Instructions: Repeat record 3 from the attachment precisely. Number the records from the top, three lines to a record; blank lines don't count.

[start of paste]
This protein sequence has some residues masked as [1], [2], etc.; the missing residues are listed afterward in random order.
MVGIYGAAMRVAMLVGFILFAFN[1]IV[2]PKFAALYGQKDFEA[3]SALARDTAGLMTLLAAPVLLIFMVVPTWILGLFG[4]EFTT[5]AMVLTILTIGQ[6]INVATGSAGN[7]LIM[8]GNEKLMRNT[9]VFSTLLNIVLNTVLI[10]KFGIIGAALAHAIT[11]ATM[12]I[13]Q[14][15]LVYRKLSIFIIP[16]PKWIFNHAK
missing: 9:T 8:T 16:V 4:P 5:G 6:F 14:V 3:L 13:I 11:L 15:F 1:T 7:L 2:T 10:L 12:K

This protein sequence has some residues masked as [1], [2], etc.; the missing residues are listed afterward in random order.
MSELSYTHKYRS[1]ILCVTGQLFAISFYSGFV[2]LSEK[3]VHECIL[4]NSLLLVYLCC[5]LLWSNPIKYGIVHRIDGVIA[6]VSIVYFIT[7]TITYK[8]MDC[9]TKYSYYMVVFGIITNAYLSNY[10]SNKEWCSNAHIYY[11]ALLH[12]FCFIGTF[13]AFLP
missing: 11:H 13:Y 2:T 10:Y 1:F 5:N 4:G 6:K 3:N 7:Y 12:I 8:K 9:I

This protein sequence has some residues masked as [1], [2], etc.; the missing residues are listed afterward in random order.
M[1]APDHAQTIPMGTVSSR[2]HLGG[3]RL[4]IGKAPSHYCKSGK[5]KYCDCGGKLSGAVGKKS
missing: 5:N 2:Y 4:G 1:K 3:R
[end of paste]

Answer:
This protein sequence has some residues masked as [1], [2], etc.; the missing residues are listed afterward in random order.
M[1]APDHAQTIPMGTVSSR[2]HLGG[3]RL[4]IGKAPSHYCKSGK[5]KYCDCGGKLSGAVGKKS
missing: 5:N 2:Y 4:G 1:K 3:R